Working out our Play Muscle
Anita Sharpe on Creativity
Kevin Carroll, whose job is to nurture creativity at Nike, told HOW magazine that he likes to watch recess all over the world and always finds that it inspires him.
He elaborates in the same interview: 'Wouldn't in be marvelous if we could actually capture that and take it with us into our adult lives -- into high school and college and beyond? We'd be better for it. I don't think we'd have as difficult a time recognizing what brings us joy, what tickles our brain. If we have no outlet, our play muscles atrophy. So we wind up being adults who just exist, who aren't living. Ask anybody, they'll say, 'Oh, I loved recess! Recess was the best!' I'll ask them, 'Well, what happened to it? Why isn't it like that now?' 'Oh, I don't have time for that. I got a job. I got a mortgage. I got a this. I got a that. . .' I say, 'But you have children, don't you have a responsibility to let them see you being joyful, working out your play muscle?' Every time I pose that to adults, they always stop in their tracks and go, 'Whoa.' '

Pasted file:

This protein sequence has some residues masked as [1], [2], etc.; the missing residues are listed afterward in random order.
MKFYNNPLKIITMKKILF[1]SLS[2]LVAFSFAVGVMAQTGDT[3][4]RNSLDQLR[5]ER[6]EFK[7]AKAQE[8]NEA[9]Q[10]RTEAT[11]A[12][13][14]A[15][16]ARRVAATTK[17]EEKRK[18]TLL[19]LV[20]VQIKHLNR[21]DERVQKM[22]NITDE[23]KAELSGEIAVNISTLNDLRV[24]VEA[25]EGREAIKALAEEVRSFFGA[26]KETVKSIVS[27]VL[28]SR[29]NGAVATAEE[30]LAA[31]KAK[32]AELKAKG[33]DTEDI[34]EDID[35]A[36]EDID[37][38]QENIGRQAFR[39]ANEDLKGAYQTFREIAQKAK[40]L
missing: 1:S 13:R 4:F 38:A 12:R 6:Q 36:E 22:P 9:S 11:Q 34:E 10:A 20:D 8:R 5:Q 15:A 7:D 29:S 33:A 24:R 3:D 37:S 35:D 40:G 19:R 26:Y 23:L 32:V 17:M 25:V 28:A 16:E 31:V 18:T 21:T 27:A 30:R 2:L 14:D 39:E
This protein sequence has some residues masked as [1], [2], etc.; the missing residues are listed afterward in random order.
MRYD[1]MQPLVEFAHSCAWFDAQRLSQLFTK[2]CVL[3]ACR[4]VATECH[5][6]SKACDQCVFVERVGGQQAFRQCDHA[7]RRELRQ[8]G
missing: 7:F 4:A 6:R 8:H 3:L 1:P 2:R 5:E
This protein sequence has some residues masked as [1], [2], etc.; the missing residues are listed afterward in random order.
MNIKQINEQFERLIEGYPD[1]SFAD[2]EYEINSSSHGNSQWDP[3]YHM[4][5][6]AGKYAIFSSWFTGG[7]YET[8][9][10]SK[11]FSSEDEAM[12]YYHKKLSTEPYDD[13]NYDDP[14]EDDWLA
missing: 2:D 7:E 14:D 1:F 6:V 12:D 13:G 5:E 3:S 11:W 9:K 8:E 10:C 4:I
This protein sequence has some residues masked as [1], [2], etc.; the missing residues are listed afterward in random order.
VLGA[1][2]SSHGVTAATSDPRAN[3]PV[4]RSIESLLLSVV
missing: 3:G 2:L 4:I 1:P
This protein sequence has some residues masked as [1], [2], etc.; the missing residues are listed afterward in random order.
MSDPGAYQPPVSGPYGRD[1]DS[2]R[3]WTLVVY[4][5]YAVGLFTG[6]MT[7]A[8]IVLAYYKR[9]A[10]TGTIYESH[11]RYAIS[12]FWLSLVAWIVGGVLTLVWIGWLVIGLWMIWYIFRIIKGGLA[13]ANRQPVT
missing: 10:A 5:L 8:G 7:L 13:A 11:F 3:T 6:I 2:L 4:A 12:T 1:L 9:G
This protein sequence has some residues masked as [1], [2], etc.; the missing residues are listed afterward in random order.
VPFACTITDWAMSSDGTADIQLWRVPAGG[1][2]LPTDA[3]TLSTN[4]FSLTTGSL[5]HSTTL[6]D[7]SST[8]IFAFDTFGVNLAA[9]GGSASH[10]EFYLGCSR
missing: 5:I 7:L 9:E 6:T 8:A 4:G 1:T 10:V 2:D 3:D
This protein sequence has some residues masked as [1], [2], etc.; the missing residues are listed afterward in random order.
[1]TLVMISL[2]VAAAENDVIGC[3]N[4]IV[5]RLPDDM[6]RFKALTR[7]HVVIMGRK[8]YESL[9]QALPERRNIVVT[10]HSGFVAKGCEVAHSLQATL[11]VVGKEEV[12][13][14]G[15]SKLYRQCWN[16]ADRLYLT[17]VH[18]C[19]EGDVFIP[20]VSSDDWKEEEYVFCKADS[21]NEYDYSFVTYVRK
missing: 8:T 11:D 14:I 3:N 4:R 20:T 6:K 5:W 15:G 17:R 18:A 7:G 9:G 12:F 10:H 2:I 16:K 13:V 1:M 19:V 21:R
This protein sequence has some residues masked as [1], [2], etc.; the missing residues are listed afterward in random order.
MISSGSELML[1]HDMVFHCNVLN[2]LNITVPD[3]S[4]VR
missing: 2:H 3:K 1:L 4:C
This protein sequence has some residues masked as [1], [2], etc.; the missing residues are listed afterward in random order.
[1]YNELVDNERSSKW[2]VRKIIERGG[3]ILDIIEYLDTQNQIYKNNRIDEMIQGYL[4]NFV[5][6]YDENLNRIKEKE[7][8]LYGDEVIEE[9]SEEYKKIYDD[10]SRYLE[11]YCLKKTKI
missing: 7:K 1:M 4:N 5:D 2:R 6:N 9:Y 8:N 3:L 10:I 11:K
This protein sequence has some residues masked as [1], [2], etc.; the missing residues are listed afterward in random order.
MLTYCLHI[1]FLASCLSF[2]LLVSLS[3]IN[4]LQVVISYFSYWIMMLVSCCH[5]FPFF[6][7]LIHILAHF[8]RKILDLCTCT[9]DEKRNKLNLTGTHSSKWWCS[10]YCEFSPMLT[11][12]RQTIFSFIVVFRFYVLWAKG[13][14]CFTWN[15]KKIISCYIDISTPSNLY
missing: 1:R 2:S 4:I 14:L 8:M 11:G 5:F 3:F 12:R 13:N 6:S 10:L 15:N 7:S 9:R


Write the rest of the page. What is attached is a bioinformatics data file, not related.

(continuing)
I've been mulling this over the past couple of days and thinking that adult recess has a lot of potential. I'm not talking about the Internet-age, frat-boy type of enforced fun ('Hey, it's midnight -- let's take a break from work and play air hockey.') I'm talking about doing something spontaneous for 30 minutes or so every day that really works our play muscles; something that takes us out of ourselves and puts a smile on our faces. I bet our families and employers would be surprisingly well served.